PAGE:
While all VPN providers have access to your history and traffic, the bigger question is what they choose to do with this information. Companies who claim to be “no log VPNs” will direct your history to a “trash” folder or file, discarding it from record.
What do these “No Log” VPN Providers keep?
The only information these providers claim to keep is related to your VPN subscription purchase. This information can include your physical and email address, credit card data, VPN password, and your name. Some VPN companies will even allow anonymous purchases and activities using e-commerce methods like Bitcoin, increasing your privacy even more. “No log” VPN companies claim that they don’t keep records of your Internet history or traffic for any third parties, or for themselves.
With security growing more and more risky, and hackers adapting to sneakier methods to get information, an increasing number of VPN companies are claiming to be “no log”. You still need to use caution, however, as some countries require both ISPs and VPNs to save logs for a certain period of time. For example, Australia has some strict laws, companies have to store information for two years. In some other countries, while there is no set time requirement for storage, a court order can force the VPN company to release the logs. The USA is one of these countries, as seen in the famous court case Apple v FBI.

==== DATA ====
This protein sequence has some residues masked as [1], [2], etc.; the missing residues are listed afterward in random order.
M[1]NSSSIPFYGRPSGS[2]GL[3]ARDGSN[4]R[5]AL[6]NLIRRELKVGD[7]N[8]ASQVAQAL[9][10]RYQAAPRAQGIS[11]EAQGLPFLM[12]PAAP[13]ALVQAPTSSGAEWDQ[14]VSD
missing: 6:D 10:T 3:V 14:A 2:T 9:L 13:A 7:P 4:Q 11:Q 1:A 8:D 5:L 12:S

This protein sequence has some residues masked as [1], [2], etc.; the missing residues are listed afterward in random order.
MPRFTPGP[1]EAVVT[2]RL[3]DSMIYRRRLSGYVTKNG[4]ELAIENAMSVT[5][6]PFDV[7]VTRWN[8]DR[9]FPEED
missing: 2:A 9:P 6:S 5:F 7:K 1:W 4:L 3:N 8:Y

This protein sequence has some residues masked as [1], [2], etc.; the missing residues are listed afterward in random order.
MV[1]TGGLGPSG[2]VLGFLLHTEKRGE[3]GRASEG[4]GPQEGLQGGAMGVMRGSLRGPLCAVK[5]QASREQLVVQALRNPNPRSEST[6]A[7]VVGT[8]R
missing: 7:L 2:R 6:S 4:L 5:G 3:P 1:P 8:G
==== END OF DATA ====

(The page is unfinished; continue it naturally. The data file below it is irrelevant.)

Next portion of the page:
Who do they target the most?
Authorities seem to focus their attention on those using torrents. In some countries, VPN providers seem to immediately surrender records to companies who file complaints and copyright holders, without a fight. Torrent users should carefully choose a VPN located in a country without such retention laws.
To make sure that your VPN is not logging your activity, you should always read their terms carefully. But there are other details, especially the laws of the country where your VPN is based. Always try to select a VPN from a neutral country.